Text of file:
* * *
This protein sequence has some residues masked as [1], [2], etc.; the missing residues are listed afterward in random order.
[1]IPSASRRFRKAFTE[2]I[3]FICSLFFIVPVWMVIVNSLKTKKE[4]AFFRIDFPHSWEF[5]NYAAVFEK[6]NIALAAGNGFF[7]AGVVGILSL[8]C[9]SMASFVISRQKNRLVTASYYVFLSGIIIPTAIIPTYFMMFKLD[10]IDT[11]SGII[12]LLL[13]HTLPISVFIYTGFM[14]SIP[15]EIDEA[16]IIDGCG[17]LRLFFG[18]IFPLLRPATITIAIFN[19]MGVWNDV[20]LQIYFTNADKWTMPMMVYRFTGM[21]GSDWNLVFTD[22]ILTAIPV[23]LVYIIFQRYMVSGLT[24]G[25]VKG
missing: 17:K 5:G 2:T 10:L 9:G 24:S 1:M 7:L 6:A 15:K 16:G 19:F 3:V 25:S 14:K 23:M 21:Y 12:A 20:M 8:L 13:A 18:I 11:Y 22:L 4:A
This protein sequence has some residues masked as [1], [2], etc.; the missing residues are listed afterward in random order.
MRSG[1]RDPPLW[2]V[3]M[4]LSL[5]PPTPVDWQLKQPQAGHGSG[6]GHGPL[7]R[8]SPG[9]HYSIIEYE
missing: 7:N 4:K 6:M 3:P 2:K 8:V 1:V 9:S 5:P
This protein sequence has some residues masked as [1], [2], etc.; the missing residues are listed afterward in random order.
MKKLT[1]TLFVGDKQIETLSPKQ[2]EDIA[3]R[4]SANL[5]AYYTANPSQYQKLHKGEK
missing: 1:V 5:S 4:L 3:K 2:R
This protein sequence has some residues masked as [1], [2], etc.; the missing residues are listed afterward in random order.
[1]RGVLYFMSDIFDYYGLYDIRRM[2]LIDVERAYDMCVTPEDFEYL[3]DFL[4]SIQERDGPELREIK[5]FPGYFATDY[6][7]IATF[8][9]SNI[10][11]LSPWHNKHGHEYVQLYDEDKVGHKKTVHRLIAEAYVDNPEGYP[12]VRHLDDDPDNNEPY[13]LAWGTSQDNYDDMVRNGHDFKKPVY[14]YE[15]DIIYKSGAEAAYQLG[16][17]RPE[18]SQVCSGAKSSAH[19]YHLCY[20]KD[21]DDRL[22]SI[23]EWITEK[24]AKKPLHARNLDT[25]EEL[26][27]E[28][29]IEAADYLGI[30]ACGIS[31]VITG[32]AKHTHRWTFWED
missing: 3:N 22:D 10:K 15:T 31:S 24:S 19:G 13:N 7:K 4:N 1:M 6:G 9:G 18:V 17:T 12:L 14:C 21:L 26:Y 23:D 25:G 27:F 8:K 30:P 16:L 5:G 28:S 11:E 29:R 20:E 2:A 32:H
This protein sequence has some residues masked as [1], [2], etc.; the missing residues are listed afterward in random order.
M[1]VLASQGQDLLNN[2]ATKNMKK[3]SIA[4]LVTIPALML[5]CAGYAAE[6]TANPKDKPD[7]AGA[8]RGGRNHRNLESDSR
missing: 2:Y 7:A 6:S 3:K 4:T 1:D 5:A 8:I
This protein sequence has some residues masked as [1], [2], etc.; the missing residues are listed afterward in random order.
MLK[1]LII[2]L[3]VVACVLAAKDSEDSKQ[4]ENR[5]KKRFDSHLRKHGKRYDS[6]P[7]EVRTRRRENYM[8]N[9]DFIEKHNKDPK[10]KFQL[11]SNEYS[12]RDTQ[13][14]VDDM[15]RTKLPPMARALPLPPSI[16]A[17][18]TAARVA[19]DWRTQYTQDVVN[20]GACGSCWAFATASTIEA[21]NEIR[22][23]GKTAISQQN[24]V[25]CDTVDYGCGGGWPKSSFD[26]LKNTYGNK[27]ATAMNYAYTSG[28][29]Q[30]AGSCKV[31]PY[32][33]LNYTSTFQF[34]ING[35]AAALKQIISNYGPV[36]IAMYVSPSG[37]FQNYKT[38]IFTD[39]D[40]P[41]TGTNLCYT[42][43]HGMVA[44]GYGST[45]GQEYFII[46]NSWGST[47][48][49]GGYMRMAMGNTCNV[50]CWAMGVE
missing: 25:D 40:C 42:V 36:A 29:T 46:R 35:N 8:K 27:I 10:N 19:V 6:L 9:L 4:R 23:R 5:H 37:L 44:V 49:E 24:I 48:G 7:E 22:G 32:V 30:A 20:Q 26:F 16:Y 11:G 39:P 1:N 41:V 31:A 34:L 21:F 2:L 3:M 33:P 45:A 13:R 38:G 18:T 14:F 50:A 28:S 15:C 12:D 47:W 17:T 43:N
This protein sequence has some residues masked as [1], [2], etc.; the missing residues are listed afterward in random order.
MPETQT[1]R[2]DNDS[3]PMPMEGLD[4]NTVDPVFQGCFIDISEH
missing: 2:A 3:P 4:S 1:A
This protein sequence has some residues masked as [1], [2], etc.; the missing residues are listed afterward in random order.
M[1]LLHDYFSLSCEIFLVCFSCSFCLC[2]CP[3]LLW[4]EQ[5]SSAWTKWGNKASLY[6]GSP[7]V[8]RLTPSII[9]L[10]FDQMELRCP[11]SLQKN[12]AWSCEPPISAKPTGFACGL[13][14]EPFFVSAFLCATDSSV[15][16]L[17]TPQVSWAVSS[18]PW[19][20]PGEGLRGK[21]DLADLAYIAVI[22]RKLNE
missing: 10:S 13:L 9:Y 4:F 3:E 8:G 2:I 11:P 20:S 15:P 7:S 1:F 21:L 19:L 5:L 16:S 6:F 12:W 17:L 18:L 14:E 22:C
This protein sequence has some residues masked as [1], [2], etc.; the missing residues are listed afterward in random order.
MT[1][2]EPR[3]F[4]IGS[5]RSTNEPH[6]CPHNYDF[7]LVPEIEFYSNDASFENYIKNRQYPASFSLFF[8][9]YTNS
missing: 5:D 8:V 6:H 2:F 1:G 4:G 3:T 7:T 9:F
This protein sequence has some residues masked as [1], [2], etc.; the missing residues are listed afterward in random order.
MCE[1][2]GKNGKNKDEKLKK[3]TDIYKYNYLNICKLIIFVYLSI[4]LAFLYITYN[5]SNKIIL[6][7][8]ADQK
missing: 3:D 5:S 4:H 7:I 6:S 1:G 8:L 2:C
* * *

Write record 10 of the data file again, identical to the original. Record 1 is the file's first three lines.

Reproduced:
This protein sequence has some residues masked as [1], [2], etc.; the missing residues are listed afterward in random order.
MCE[1][2]GKNGKNKDEKLKK[3]TDIYKYNYLNICKLIIFVYLSI[4]LAFLYITYN[5]SNKIIL[6][7][8]ADQK
missing: 3:D 5:S 4:H 7:I 6:S 1:G 8:L 2:C